General information

Polish legislation provides for the naturalisation of foreigners, but it does not require them to abandon their original citizenship in order to obtain Polish citizenship. Furthermore, a Polish citizen who is also a citizen of another country has the same rights and obligations towards the Republic of Poland as a person who only has Polish citizenship.

The matter of obtaining Polish citizenship is regulated in the act on Polish citizenship dated 2 April 2009 and in the act on repatriation dated 9 November 2000.

Under article 4 of the act on Polish citizenship, Polish citizenship can be obtained through one of the following ways:

  • obtaining it by virtue of the law,
  • being granted it by the President of the Republic of Poland,
  • being accepted as a citizen of Poland by virtue of a decision of a province governor,
  • having Polish citizenship restored by virtue of a decision of the Minister in charge of the Interior.

Entering into marriage with a citizen of Poland does not automatically grant Polish citizenship.
In general, if the parents obtain or lose Polish citizenship, their underage children also obtain or lose Polish citizenship accordingly.

However, if the underage child is 16 years old, his or her consent issued in the form of a declaration is required for the above-mentioned effect to apply. This means that such an underage person decides independently whether or not he or she wishes to obtain/lose Polish citizenship.

Obtaining citizenship
/ Losing citizenship

One of the parents

Also applies to the underage child if he or she remains under the parental authority of this parent and at the same time:

  • the other parent has no parental authority, or
  • the other parent has filed a declaration of consent to the underage child’s obtaining or losing of Polish citizenship.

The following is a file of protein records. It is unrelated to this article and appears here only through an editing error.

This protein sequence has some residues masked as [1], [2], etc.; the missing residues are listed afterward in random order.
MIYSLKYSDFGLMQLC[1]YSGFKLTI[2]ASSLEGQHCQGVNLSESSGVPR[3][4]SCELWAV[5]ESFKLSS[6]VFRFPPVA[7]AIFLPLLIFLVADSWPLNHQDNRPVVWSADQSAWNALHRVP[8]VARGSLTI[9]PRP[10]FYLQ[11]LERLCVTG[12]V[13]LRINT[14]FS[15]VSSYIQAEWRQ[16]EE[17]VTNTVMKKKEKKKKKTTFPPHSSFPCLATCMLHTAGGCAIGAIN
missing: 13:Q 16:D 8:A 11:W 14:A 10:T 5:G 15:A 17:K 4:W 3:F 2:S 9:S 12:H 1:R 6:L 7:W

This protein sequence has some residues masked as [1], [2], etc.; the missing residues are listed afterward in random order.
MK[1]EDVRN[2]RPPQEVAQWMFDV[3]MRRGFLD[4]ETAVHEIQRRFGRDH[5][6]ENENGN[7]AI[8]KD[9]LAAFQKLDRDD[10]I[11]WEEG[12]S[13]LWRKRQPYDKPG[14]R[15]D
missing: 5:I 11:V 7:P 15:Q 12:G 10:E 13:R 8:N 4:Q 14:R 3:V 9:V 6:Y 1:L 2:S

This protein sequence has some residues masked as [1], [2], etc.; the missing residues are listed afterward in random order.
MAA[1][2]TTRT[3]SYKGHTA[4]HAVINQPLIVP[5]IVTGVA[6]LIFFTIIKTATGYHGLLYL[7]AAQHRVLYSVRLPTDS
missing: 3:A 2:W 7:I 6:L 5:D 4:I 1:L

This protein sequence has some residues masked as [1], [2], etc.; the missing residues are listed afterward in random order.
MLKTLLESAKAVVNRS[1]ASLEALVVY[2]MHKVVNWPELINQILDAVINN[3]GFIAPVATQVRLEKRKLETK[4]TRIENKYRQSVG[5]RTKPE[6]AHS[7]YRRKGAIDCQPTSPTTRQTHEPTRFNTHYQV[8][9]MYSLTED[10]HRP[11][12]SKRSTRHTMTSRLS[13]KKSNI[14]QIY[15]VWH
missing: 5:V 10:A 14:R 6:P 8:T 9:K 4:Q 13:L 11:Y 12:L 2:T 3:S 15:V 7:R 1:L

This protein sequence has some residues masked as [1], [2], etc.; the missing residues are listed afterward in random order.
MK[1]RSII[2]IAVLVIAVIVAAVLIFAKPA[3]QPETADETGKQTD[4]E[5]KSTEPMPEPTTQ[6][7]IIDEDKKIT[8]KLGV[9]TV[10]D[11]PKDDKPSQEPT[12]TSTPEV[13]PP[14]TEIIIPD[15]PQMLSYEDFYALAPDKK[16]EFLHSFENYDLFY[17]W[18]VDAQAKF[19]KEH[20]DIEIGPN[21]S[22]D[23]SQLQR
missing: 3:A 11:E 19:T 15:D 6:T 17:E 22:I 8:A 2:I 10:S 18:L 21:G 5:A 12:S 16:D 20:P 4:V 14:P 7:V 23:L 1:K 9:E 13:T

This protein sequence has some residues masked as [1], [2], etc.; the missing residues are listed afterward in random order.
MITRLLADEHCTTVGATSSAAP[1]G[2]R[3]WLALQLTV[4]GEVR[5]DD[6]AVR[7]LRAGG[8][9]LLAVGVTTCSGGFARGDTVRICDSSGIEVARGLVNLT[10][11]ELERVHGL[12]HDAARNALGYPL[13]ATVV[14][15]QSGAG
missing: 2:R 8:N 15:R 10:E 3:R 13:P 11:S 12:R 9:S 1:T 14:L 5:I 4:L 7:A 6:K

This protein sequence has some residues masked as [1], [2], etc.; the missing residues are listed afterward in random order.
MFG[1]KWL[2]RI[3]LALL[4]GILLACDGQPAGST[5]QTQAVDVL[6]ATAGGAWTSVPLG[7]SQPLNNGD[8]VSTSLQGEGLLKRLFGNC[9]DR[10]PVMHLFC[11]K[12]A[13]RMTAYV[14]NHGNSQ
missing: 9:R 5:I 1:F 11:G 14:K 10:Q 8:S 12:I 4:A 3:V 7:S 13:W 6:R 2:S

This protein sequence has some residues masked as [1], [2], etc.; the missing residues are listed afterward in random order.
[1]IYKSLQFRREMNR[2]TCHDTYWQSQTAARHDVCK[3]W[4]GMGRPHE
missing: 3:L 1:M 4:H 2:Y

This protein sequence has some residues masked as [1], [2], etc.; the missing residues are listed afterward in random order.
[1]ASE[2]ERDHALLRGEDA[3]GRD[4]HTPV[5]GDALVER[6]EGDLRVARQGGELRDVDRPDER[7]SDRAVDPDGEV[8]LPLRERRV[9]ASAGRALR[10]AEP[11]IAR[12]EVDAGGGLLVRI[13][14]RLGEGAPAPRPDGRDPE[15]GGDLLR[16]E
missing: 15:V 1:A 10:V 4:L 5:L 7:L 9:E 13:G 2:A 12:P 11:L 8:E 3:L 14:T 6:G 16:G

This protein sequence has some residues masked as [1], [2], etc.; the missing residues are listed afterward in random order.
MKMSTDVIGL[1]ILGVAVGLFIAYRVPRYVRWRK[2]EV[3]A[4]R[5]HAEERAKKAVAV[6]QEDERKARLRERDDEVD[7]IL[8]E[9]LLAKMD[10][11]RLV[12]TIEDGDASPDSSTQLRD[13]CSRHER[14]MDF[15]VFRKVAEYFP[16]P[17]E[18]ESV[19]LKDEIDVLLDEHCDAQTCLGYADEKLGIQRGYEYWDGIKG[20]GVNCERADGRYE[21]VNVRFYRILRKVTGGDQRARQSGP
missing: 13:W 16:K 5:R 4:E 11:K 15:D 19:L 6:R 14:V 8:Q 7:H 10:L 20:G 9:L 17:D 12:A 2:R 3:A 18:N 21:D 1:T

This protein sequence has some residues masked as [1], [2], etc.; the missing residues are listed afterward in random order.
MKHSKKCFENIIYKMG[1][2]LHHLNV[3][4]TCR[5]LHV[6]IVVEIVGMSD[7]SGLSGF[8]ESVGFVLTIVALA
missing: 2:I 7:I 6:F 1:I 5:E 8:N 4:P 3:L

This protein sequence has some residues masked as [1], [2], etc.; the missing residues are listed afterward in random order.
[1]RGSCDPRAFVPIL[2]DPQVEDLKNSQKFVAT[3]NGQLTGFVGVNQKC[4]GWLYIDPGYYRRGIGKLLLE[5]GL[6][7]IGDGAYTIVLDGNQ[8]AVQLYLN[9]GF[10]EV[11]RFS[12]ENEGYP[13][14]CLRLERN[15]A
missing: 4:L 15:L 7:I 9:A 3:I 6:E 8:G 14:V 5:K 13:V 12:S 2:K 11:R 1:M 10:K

Both parents

Also applies to the underage child if he or she remains under their parental authority.

The act utilises the definition of an “underage child”, which is understood as a person that is younger than 18 and hasn’t married yet (because an underage person that gets married is automatically considered a major (article 10 of the Civil Code)).

It should be noted that when the act mentions the “place of residence” (“miejsce zamieszkania” in Polish) it is different than the the place of registered residence (“miejsce zameldowania” in Polish). In the case of registration it is the precise address of a person’s residence that is important, but in line with article 25 of the Civil Code the place of residence is the locality where the person is staying with the intent of permanent residence.

The applicant may appoint an attorney to oversee the matters related to the obtaining of citizenship. The power of attorney is attached to the application together with the proof of paying the stamp duty (PLN 17). However, powers of attorney granted to the spouse, parents, children, and siblings of the applicant are released from the above-mentioned duty. The degree of kinship should be proven with documents attached to the application. If the applicant lives abroad and appointed no attorney to oversee the case, then he or she should designate a service agent in Poland, i.e. a person to whose address all correspondence will be sent. Service agency is not subject to stamp duty. If no service agency for correspondence is established, then all letters and decisions remain in the case file and are deemed delivered.


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Project “New law - my new rights” is co-financed by European Fund for Integration
of Third Country Nationals and Polands state budget

 Copyright © by Foundation for Development Beyond Borders, 2015